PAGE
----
As we've discussed, dimensional weight is often more expensive for the shipper. In the case of LTL shipments, though, it's even more precarious. LTL shipments aren't shipped in boxes by themselves; they're palletized. When measuring the dimensions of the shipment, the pallet size will count towards the total volume.
This means, if you have a box that's 20"x20" loaded onto a standard 48"x40" pallet, the measurements of the pallet more than double the dimensions of your shipment. Even if your shipment fits the pallet's dimensions exactly, the extra six inches between the boxes and the ground added by the pallet will count against you.
This can have devastating consequences. While the differences can be costly with traditional shipments, LTL shipments have even more dramatic increases. We go into more depth on the reasons for this and provide several examples in another article on the topic if you want to learn more.
The NMFC has been the standard for nearly half a century, and there's a very good reason for that. It's a fair and universal system on which everyone can agree. Ask your carrier or 3PL provider to use the NMFC freight class system. If they refuse, find one that will. It will be a huge benefit in the long run to reducing your shipping costs.
Boxes are pretty much considered the default packaging for any shipment. There are boxes big enough or small enough to fit just about anything. Many carriers even have programs to simplify shipping that charge based on what size box the item fits into rather than the weight. While having a bunch of boxes in different sizes and shipping the item in whatever box it fits into seems very convenient, it can also be bad for shipping costs.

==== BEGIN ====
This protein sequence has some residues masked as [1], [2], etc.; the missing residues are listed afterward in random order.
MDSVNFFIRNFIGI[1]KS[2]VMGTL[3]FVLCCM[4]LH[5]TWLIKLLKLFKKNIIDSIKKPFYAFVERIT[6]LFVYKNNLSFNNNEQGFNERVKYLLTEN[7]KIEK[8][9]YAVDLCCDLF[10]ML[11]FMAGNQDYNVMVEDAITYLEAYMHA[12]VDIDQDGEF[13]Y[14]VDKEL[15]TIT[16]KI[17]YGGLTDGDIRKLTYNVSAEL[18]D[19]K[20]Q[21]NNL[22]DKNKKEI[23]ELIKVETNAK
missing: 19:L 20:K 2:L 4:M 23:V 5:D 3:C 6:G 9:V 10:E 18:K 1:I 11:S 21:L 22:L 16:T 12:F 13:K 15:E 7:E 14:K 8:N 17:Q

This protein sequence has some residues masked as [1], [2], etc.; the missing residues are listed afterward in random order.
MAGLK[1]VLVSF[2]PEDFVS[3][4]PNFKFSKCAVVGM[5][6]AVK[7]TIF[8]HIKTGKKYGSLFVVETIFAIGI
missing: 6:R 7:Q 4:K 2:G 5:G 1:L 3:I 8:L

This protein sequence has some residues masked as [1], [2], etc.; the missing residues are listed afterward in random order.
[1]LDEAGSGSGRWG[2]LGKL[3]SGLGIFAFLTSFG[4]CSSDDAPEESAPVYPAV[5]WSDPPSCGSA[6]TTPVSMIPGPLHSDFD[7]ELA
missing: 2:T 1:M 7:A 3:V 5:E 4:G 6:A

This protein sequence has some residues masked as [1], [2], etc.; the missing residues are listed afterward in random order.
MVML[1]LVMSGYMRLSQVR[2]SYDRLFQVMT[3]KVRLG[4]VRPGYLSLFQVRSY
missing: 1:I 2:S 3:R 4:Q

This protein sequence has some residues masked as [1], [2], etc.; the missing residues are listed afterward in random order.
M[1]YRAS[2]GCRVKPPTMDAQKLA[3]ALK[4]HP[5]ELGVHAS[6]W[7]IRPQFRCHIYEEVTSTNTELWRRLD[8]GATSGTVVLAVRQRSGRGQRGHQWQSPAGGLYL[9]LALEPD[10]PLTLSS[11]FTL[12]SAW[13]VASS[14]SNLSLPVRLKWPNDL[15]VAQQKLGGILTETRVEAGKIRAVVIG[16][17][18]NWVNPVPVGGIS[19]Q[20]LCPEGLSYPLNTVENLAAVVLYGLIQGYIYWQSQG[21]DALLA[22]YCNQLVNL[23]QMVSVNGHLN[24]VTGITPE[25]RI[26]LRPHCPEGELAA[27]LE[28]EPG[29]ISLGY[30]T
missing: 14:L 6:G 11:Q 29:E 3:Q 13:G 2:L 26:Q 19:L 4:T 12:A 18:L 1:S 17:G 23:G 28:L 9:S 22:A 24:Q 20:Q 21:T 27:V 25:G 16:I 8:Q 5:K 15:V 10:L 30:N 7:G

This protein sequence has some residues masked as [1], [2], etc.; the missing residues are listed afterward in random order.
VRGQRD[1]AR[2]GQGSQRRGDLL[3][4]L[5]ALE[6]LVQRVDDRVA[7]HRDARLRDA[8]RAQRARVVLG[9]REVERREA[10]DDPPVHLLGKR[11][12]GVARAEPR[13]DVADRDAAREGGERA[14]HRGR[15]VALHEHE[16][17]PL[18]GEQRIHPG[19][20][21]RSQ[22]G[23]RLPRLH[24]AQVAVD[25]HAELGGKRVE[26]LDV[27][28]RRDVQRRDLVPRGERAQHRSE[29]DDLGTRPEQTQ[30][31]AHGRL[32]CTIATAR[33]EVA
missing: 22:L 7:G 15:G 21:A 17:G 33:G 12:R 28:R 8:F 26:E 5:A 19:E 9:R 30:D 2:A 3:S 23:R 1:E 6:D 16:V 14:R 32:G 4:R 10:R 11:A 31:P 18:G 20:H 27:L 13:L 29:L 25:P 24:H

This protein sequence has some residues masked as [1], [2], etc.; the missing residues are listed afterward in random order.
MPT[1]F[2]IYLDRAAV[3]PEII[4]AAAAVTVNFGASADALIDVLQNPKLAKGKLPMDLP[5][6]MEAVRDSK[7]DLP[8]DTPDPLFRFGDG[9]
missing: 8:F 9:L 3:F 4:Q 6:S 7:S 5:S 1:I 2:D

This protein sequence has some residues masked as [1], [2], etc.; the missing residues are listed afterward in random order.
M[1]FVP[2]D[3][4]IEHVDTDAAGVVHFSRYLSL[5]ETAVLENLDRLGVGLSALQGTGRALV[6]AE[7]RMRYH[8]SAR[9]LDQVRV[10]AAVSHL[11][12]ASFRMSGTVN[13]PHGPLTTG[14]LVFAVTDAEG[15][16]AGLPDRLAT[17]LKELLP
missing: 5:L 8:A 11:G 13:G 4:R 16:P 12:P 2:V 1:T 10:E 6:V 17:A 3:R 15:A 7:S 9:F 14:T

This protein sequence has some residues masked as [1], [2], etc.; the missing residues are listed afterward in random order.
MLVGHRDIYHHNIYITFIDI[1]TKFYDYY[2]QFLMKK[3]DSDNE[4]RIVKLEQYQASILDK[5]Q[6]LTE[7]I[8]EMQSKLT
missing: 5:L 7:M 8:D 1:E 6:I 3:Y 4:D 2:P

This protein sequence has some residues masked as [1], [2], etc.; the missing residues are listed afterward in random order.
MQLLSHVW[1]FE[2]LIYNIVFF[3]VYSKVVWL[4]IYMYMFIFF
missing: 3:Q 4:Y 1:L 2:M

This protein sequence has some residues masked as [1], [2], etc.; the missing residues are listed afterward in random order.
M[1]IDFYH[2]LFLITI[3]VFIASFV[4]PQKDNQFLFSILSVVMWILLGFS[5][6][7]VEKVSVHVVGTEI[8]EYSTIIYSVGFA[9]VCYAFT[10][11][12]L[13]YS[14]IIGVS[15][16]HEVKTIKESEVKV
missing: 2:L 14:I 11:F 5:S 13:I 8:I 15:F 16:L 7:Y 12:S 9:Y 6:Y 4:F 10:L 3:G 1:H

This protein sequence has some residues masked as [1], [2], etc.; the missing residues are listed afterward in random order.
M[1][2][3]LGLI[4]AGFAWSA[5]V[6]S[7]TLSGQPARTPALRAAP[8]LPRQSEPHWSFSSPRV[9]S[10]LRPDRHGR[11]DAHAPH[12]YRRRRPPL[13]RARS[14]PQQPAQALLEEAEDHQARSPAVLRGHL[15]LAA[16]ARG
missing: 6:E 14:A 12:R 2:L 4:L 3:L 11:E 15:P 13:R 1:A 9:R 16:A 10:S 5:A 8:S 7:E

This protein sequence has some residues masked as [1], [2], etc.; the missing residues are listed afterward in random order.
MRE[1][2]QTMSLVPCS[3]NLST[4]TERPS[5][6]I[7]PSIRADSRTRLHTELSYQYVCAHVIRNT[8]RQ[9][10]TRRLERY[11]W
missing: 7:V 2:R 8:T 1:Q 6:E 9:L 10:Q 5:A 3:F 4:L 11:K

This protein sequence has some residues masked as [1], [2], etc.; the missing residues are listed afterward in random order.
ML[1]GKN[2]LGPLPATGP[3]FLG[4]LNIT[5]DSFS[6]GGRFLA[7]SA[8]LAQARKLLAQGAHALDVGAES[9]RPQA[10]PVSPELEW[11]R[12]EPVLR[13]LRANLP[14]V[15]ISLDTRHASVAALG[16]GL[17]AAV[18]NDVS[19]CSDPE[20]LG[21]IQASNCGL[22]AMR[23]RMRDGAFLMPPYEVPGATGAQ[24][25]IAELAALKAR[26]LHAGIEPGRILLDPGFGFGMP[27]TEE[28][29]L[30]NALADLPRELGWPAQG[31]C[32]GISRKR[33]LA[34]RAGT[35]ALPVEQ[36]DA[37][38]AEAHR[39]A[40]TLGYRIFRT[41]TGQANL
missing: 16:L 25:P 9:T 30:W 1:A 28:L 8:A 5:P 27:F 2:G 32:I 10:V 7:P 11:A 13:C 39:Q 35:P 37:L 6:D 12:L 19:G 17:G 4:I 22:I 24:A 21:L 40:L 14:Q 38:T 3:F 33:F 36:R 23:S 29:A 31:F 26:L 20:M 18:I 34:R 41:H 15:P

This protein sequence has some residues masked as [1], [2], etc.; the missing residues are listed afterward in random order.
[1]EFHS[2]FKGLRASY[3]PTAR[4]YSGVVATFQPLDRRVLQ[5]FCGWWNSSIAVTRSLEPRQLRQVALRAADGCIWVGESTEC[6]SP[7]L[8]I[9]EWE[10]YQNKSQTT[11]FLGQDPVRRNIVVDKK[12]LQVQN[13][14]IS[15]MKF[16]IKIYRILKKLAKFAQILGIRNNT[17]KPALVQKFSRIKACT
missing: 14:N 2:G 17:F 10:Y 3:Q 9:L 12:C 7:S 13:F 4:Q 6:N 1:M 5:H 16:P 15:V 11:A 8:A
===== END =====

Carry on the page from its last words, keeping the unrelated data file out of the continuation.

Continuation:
There are times when a box is just more than what's actually necessary for the item to ship safely. Also, putting items that don't truly require a box into one anyway may cause you to spend more on the kinds of filler packaging materials that shippers add to boxes to take up any extra space.
Consider packaging alternatives to standard boxes like poly mailers. Shipping smaller and less fragile items in the envelope-like alternatives can provide more than enough protection while significantly cutting costs. The lighter weight may even allow shipping options and cost savings that wouldn't be possible using boxes.
Many eCommerce shippers buy their boxes, filler materials, and other shipping supplies from shipping supply stores. These retailers may even give a good deal to businesses buying a certain quantity at a time or per month, and they may offer other discounts. This often seems like a great deal, and compared to their standard prices, it often is. However, it isn't the best or most affordable option.
Many carriers will give you free boxes and packing materials depending on the kind of account you have with them and the services you use. Also, don't just consider the physical supplies used to ship things. The cost of postage is part of your overall shipping costs, and it adds up, as well. Consider a Stamps.com account, or even better, partner with a useful service or platform that offers a free account like our shipping platform, FreightDesk Online.
eCommerce can be a difficult business, and costs add up quickly. Every dollar you save, especially on the core functions of the business that are most often repeated, will also add up to huge savings in the long run. Keep an eye on every dollar of your shipping costs, and always be on the lookout for new and better ways to save.
If you'd like to learn more about how we can help you streamline your business and save money, please don't hesitate to contact us.
Eniture Technology specializes in helping e-Commerce merchants grow by providing useful information, digital marketing services, off-the-shelf apps that solve common problems, and custom programming services. Please contact us if you need help growing your online business or implementing the concepts presented in this blog post.